The 2012 ANZIA Awards recognizing excellence in businesses, organisations and individuals to the development and use of the Internet in Australia and New Zealand were presented at a gala dinner in Canberra on 10 October.
The ANZIAs are a collaboration between the .au Domain Administration (auDA) and InternetNZ and are judged by an independent panel of experts from both countries. Awards are handed out for excellence in six categories: Diversity; Information; Innovation; Internet Access & Digital Skills; Security & Privacy and IPv6. InternetNZ Chief Executive Vikram Kumar said “The six ANZIA categories cover all facets of the global Internet, from the highly-technical to the cultural, humanistic and innovative.”
auDA CEO Chris Disspain echoed Mr. Kumar, saying “the ANZIA awards distinguish the premier businesses, individuals and organizations in Australia and New Zealand that use the internet to enrich the lives of others and advance the cause of using the internet in positive and inventive ways.”
A collaboration between the .au Domain Administration and InternetNZ, the ANZIA Awards have recognised excellence and innovation for individuals, businesses, government and not-for-profit institutions that strive to improve the use and accessibility of the internet for the greater communities in Australia and New Zealand since 2009.
Among the winners was Trove from The National Library of Australia (http://trove.nla.gov.au). Trove is a single point of access that takes its users to the source of over 303 million resources from almost 2,000 libraries and other cultural institutions around Australia as well as international digital collections of relevance. Content includes full-text digitized Australian newspapers and journals, full text transcripts of selected ABC current-affairs programs and oral history recordings.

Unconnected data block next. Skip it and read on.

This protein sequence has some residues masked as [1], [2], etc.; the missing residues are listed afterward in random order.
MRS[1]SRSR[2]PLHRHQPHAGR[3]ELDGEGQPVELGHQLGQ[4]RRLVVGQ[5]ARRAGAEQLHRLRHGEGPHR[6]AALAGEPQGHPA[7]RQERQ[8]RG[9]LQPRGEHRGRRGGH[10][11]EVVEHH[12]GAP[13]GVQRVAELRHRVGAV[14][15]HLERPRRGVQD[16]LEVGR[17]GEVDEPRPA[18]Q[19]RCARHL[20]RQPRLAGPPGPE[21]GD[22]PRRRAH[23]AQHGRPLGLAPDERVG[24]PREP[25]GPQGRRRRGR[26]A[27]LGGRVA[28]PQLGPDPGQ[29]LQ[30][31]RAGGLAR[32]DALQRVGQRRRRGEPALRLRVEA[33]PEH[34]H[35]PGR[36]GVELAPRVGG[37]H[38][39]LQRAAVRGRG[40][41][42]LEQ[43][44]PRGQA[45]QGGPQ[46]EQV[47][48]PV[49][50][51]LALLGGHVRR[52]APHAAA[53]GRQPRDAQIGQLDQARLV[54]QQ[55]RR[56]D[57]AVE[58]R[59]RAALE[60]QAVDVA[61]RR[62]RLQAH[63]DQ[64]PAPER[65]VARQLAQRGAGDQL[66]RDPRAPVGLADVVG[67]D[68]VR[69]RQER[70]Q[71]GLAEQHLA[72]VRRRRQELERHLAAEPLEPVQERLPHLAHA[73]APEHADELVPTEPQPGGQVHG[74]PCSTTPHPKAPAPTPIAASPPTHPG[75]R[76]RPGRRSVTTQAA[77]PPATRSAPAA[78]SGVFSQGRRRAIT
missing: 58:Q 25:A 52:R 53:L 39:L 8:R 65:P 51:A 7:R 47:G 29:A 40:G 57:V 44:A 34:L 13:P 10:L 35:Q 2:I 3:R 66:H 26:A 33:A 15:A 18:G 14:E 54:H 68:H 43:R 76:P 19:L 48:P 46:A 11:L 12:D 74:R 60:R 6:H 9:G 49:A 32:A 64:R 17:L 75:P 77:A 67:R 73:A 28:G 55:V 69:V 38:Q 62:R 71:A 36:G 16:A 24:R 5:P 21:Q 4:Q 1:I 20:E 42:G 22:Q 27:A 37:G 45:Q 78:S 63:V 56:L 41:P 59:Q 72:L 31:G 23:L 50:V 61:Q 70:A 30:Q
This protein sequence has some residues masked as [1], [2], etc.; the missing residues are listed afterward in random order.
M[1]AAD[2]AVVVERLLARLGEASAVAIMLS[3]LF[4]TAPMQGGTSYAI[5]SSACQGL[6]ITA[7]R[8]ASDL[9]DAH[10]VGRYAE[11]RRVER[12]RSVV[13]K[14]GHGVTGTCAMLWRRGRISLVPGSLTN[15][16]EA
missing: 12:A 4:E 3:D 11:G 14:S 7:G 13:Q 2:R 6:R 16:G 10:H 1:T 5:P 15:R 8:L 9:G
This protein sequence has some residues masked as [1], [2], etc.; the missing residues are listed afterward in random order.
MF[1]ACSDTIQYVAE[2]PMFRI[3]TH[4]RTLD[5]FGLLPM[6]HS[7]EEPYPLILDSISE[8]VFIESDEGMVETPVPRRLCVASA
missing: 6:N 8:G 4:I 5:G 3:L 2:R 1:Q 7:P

Highly commended was the Australasian Legal Information Institute (AUSTLII) located here: http://www.austlii.edu.au/lawcite. AUSTLII is Australia’s most popular online free-access public library of Australasian legal information, serving the public, education, government and commercial sectors, providing over 500 separate databases of primary and secondary legal information. The judges agreed that their LawCite initiative, an automatically generated case citatory, provides a great time saver for finding citations, cutting down potentially long hours of legal research time and allows fast focused case research. The initiative is a great example of cross-border collaboration as it allows deep citation searching across different source types such as decisions & journal articles. Read about the ANZIA Awards here: http://internetawards.org.au/.
(ACCESS 83, December 2012)